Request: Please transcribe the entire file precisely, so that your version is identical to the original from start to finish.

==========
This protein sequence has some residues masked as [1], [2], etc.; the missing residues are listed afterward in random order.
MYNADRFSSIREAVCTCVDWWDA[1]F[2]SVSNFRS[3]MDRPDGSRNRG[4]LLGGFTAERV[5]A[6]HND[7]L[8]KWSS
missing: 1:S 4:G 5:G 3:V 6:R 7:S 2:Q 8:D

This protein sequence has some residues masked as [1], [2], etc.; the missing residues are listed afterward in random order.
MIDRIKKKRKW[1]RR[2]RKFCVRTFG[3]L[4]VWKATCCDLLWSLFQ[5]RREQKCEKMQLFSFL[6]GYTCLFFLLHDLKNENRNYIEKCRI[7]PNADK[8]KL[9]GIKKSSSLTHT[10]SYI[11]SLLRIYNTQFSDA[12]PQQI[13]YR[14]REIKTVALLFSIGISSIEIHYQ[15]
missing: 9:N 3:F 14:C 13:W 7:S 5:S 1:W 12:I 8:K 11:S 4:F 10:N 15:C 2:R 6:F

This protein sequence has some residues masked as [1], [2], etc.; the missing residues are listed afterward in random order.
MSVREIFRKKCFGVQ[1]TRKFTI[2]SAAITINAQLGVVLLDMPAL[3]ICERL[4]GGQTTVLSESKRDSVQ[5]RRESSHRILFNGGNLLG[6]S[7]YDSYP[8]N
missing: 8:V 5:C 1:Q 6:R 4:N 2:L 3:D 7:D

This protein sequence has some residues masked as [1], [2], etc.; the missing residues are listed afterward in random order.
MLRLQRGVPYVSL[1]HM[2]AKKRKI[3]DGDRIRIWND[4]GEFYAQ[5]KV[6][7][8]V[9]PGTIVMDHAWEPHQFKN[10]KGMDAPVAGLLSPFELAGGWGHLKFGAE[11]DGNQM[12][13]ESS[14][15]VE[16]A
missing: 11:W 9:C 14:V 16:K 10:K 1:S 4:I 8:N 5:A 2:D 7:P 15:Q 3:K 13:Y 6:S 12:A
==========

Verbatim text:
This protein sequence has some residues masked as [1], [2], etc.; the missing residues are listed afterward in random order.
MYNADRFSSIREAVCTCVDWWDA[1]F[2]SVSNFRS[3]MDRPDGSRNRG[4]LLGGFTAERV[5]A[6]HND[7]L[8]KWSS
missing: 1:S 4:G 5:G 3:V 6:R 7:S 2:Q 8:D

This protein sequence has some residues masked as [1], [2], etc.; the missing residues are listed afterward in random order.
MIDRIKKKRKW[1]RR[2]RKFCVRTFG[3]L[4]VWKATCCDLLWSLFQ[5]RREQKCEKMQLFSFL[6]GYTCLFFLLHDLKNENRNYIEKCRI[7]PNADK[8]KL[9]GIKKSSSLTHT[10]SYI[11]SLLRIYNTQFSDA[12]PQQI[13]YR[14]REIKTVALLFSIGISSIEIHYQ[15]
missing: 9:N 3:F 14:C 13:W 7:S 5:S 1:W 12:I 8:K 11:S 4:F 10:N 15:C 2:R 6:F

This protein sequence has some residues masked as [1], [2], etc.; the missing residues are listed afterward in random order.
MSVREIFRKKCFGVQ[1]TRKFTI[2]SAAITINAQLGVVLLDMPAL[3]ICERL[4]GGQTTVLSESKRDSVQ[5]RRESSHRILFNGGNLLG[6]S[7]YDSYP[8]N
missing: 8:V 5:C 1:Q 6:R 4:N 2:L 3:D 7:D

This protein sequence has some residues masked as [1], [2], etc.; the missing residues are listed afterward in random order.
MLRLQRGVPYVSL[1]HM[2]AKKRKI[3]DGDRIRIWND[4]GEFYAQ[5]KV[6][7][8]V[9]PGTIVMDHAWEPHQFKN[10]KGMDAPVAGLLSPFELAGGWGHLKFGAE[11]DGNQM[12][13]ESS[14][15]VE[16]A
missing: 11:W 9:C 14:V 16:K 10:K 1:S 4:I 8:N 5:A 2:D 7:P 15:Q 3:K 13:Y 6:S 12:A